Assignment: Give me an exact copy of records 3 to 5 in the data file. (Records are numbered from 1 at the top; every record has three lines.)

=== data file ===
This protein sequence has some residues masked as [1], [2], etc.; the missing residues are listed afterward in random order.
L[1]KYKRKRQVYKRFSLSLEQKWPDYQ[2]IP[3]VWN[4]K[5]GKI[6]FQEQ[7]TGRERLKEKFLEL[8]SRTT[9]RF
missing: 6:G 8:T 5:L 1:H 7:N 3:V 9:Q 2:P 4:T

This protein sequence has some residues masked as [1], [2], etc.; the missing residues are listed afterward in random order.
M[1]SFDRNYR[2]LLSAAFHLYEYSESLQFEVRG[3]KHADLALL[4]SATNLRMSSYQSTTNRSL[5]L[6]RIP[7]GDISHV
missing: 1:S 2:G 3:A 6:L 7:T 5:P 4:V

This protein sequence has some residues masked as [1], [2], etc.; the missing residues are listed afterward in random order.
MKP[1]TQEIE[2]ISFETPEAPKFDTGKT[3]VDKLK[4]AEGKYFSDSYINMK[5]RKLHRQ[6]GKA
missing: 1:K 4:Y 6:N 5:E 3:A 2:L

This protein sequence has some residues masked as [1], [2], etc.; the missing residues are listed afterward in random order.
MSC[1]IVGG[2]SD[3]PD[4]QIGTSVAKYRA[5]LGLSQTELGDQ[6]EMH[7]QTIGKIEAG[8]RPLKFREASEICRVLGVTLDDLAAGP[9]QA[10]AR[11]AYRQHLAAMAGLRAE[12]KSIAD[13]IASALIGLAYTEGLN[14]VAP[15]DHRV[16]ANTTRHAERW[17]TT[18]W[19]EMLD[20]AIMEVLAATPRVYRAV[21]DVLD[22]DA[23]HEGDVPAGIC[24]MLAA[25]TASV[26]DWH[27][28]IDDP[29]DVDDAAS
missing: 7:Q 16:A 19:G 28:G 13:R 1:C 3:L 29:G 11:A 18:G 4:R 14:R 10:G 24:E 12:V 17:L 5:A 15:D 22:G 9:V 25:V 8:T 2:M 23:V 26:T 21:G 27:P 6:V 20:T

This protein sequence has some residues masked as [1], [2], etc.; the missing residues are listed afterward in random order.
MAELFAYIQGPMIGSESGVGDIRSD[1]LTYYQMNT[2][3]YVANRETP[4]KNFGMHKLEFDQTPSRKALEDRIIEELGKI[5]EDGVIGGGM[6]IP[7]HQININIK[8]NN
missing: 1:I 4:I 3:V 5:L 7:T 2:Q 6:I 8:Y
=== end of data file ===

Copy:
This protein sequence has some residues masked as [1], [2], etc.; the missing residues are listed afterward in random order.
MKP[1]TQEIE[2]ISFETPEAPKFDTGKT[3]VDKLK[4]AEGKYFSDSYINMK[5]RKLHRQ[6]GKA
missing: 1:K 4:Y 6:N 5:E 3:A 2:L

This protein sequence has some residues masked as [1], [2], etc.; the missing residues are listed afterward in random order.
MSC[1]IVGG[2]SD[3]PD[4]QIGTSVAKYRA[5]LGLSQTELGDQ[6]EMH[7]QTIGKIEAG[8]RPLKFREASEICRVLGVTLDDLAAGP[9]QA[10]AR[11]AYRQHLAAMAGLRAE[12]KSIAD[13]IASALIGLAYTEGLN[14]VAP[15]DHRV[16]ANTTRHAERW[17]TT[18]W[19]EMLD[20]AIMEVLAATPRVYRAV[21]DVLD[22]DA[23]HEGDVPAGIC[24]MLAA[25]TASV[26]DWH[27][28]IDDP[29]DVDDAAS
missing: 7:Q 16:A 19:G 28:G 13:R 1:C 3:L 29:G 11:A 18:G 4:R 14:R 10:G 24:E 12:V 17:L 5:A 15:D 22:G 9:V 25:V 8:T 2:M 23:V 26:T 21:G 27:P 6:V 20:T

This protein sequence has some residues masked as [1], [2], etc.; the missing residues are listed afterward in random order.
MAELFAYIQGPMIGSESGVGDIRSD[1]LTYYQMNT[2][3]YVANRETP[4]KNFGMHKLEFDQTPSRKALEDRIIEELGKI[5]EDGVIGGGM[6]IP[7]HQININIK[8]NN
missing: 1:I 4:I 3:V 5:L 7:T 2:Q 6:I 8:Y